• Gill J. Bayesian methods: A social and behavioral sciences approach. Boca Raton, FL: Chapman-Hall; 2002.
  • Glabus MF, Horwitz B, Holt JL, Kohn PD, Gerton BK, Callicott JH, et al. Interindividual differences in functional interactions among prefrontal, parietal, and parahippocampal regions during working memory. Cerebral Cortex. 2003;13:1352–1361. [PubMed]
  • Gonçalves MS, Hall DA, Johnsrude IS, Haggard MP. Can meaningful effective connectivities be obtained between auditory cortical regions? Neuroimage. 2001;14:1353–1360. [PubMed]
  • Holmes AP, Poline JB, Friston KJ. Characterizing brain images with the general linear model. In: Frackowiak RSJ, Friston KJ, Frith C, Dolan R, Mazziotta JC, editors. Human brain function. New York: Academic Press; 1997. pp. 59–84.
  • Honey GD, Fu CHY, Kim J, Brammer MJ, Croudace TJ, Sucking J, et al. Effects of verbal working memory load on corticocortical connectivity modeled by path analysis of functional magnetic resonance imaging data. Neuroimage. 2002;17:573–582. [PubMed]
  • Hoyle R, Kenny D. Sample size, reliability, and statistical tests of mediation. In: Hoyle R, editor. Statistical strategies for small sample sizes. Thousand Oaks, CA: Sage; 1999. pp. 197–219.
  • Jackman S. Estimation and inference via Bayesian simulation: An introduction to Markov chain Monte Carlo. American Journal of Political Science. 2000;44:375–404.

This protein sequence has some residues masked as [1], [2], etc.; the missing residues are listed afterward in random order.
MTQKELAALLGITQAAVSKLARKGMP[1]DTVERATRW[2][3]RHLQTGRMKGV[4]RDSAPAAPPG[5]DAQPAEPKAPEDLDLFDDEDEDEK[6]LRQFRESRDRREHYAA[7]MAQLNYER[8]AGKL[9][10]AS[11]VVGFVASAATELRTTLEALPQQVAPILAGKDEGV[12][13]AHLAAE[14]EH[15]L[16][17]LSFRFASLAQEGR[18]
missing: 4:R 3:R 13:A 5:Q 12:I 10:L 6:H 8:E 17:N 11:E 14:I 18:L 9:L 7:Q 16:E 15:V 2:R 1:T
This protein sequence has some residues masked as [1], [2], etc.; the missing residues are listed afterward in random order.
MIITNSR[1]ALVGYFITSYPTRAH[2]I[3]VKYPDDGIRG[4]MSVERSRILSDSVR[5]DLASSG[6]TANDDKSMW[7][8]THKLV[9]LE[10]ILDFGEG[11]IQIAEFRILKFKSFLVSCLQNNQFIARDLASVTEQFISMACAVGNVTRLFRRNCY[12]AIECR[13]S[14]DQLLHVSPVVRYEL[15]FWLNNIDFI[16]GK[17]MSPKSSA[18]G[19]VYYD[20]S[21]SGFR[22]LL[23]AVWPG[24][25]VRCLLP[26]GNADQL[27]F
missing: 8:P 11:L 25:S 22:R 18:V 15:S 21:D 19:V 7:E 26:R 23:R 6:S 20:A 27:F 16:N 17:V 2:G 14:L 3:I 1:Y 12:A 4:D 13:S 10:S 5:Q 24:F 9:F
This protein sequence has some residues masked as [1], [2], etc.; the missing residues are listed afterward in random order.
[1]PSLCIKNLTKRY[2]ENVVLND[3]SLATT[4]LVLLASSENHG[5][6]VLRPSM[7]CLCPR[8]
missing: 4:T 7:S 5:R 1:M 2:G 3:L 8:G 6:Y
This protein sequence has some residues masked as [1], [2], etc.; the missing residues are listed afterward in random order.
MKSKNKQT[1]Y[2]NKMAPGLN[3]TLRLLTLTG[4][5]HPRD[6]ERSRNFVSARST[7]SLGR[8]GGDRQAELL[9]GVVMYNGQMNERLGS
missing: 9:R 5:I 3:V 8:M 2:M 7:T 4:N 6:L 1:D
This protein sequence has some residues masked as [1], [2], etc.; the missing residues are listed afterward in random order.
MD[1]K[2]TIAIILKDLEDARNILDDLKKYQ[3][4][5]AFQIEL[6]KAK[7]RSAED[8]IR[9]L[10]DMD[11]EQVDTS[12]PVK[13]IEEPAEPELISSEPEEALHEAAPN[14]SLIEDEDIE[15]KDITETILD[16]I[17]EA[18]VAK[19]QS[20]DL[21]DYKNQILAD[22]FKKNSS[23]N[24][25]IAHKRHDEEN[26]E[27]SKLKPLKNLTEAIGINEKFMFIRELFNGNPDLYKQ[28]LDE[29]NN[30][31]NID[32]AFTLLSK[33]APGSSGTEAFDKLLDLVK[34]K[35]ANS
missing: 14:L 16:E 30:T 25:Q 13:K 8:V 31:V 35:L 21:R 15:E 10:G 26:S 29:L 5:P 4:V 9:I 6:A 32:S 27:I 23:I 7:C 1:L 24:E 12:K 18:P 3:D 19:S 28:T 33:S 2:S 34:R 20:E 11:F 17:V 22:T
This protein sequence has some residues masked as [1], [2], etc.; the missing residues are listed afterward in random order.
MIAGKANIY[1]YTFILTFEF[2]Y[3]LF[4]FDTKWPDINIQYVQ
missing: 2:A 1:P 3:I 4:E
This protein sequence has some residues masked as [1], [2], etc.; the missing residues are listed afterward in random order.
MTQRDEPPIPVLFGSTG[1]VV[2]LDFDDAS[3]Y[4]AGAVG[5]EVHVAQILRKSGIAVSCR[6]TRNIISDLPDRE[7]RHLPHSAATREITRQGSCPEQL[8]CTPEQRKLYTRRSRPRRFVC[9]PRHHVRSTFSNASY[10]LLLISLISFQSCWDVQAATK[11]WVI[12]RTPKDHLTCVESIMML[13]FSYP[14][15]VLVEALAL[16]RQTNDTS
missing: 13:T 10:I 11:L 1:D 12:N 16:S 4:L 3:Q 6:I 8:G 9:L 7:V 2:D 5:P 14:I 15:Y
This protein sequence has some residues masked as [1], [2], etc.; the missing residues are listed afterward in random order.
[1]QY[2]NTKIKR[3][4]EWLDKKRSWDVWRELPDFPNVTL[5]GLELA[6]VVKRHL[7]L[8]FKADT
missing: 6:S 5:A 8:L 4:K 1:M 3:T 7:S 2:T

• Kondo H, Osaka N, Osaka M. Cooperation of the anterior cingulate cortex and dorsolateral prefrontal cortex for attention shifting. Neuroimage. 2004;23:670–679. [PubMed]
  • Laird AR, Fox PM, Price CJ, Glahn DC, Uecker AM, Lancaster JL, et al. ALE meta-analysis: Controlling the false discovery rate and performing statistical contrasts. Human Brain Mapping. 2005;25:155–164. [PubMed]
  • Laird AR, McMillian KM, Lancaster JL, Kochunov P, Turkeltaub PE, Pardo JV, et al. A comparison of label-based review and ALE meta-analysis in the Stroop task. Human Brain Mapping. 2005;25:6–21. [PubMed]
  • Lancaster JL, Glass TG, Lankipalli BR, Downs H, Mayberg H, Fox PT. A modality-independent approach to spatial normalization of tomographic images of the human brain. Human Brain Mapping. 1995;3:209–223.
  • Lee SY. Structural equation modeling: A Bayesian approach. New York: Wiley; 2007.
  • Lee SY, Song XY. Bayesian model comparison of nonlinear structural equation models with missing continuous and ordinal data. British Journal of Mathematical and Statistical Psychology. 2004;57:131–150. [PubMed]
  • Mardia KV. The effect of non-normality on some multivariate tests and robustness to non-normality in the linear model. Biometrika. 1970;58:105–121.
  • McDonald R. Path analysis with composite variables. Multivariate Behavioral Research. 1996;31:239–270.
  • McIntosh AR, Gonzalez-Lima F. Structural modeling of functional neutral pathways mapped with 2-deoxyglucose: Effects of acoustic startle habituation on the auditory system. Brain Research. 1991;547:295–302. [PubMed]
  • McIntosh AR, Gonzalez-Lima F. Structural equation modeling and its application to network analysis in functional brain imaging. Human Brain Mapping. 1994;2:2–22.
  • McIntosh AR, Grady CL, Ungerleider LG, Haxby JV, Rapoport SI, Horwitz B. Network analysis of cortical visual pathways mapped with PET. Journal of Neuroscience. 1994;14:655–666. [PubMed]